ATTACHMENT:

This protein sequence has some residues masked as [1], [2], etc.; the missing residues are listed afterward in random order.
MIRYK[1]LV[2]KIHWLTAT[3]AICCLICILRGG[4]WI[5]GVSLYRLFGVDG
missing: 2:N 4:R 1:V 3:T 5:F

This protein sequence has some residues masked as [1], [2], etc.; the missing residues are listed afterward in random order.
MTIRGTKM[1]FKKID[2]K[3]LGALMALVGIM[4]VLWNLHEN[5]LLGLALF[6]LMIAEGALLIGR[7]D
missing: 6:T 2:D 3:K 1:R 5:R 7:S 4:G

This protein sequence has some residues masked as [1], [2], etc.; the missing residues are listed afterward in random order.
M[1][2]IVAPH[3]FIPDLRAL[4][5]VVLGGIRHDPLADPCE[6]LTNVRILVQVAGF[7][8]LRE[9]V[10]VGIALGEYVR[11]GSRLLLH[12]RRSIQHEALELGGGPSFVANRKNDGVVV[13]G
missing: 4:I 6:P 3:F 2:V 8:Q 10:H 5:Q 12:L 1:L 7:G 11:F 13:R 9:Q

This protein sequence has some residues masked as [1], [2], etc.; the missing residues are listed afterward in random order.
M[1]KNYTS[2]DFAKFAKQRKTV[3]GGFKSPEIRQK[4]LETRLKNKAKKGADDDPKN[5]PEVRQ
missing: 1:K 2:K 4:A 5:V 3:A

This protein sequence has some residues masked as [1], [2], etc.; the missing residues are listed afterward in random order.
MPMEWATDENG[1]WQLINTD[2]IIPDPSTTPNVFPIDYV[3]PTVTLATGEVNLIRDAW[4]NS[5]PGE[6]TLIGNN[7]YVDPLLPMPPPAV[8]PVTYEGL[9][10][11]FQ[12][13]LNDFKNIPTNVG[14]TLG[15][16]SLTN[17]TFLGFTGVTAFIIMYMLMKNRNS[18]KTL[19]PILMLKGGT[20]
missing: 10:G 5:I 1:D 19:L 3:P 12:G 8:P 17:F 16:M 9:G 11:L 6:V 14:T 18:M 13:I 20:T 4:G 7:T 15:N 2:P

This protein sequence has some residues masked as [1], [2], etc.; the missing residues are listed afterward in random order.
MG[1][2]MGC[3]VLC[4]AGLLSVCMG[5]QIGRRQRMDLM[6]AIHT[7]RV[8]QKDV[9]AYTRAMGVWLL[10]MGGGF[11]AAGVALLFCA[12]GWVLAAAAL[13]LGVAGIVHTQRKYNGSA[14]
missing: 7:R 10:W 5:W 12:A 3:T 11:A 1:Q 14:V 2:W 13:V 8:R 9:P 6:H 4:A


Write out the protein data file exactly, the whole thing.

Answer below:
This protein sequence has some residues masked as [1], [2], etc.; the missing residues are listed afterward in random order.
MIRYK[1]LV[2]KIHWLTAT[3]AICCLICILRGG[4]WI[5]GVSLYRLFGVDG
missing: 2:N 4:R 1:V 3:T 5:F

This protein sequence has some residues masked as [1], [2], etc.; the missing residues are listed afterward in random order.
MTIRGTKM[1]FKKID[2]K[3]LGALMALVGIM[4]VLWNLHEN[5]LLGLALF[6]LMIAEGALLIGR[7]D
missing: 6:T 2:D 3:K 1:R 5:R 7:S 4:G

This protein sequence has some residues masked as [1], [2], etc.; the missing residues are listed afterward in random order.
M[1][2]IVAPH[3]FIPDLRAL[4][5]VVLGGIRHDPLADPCE[6]LTNVRILVQVAGF[7][8]LRE[9]V[10]VGIALGEYVR[11]GSRLLLH[12]RRSIQHEALELGGGPSFVANRKNDGVVV[13]G
missing: 4:I 6:P 3:F 2:V 8:Q 10:H 5:Q 12:L 1:L 7:G 11:F 13:R 9:Q

This protein sequence has some residues masked as [1], [2], etc.; the missing residues are listed afterward in random order.
M[1]KNYTS[2]DFAKFAKQRKTV[3]GGFKSPEIRQK[4]LETRLKNKAKKGADDDPKN[5]PEVRQ
missing: 1:K 2:K 4:A 5:V 3:A

This protein sequence has some residues masked as [1], [2], etc.; the missing residues are listed afterward in random order.
MPMEWATDENG[1]WQLINTD[2]IIPDPSTTPNVFPIDYV[3]PTVTLATGEVNLIRDAW[4]NS[5]PGE[6]TLIGNN[7]YVDPLLPMPPPAV[8]PVTYEGL[9][10][11]FQ[12][13]LNDFKNIPTNVG[14]TLG[15][16]SLTN[17]TFLGFTGVTAFIIMYMLMKNRNS[18]KTL[19]PILMLKGGT[20]
missing: 10:G 5:I 1:D 19:L 3:P 12:G 8:P 17:F 16:M 9:G 11:L 6:V 14:T 18:M 13:I 20:T 4:G 7:T 15:N 2:P

This protein sequence has some residues masked as [1], [2], etc.; the missing residues are listed afterward in random order.
MG[1][2]MGC[3]VLC[4]AGLLSVCMG[5]QIGRRQRMDLM[6]AIHT[7]RV[8]QKDV[9]AYTRAMGVWLL[10]MGGGF[11]AAGVALLFCA[12]GWVLAAAAL[13]LGVAGIVHTQRKYNGSA[14]
missing: 7:R 10:W 5:W 12:A 3:T 11:A 1:Q 14:V 2:W 13:V 8:R 9:P 6:H 4:A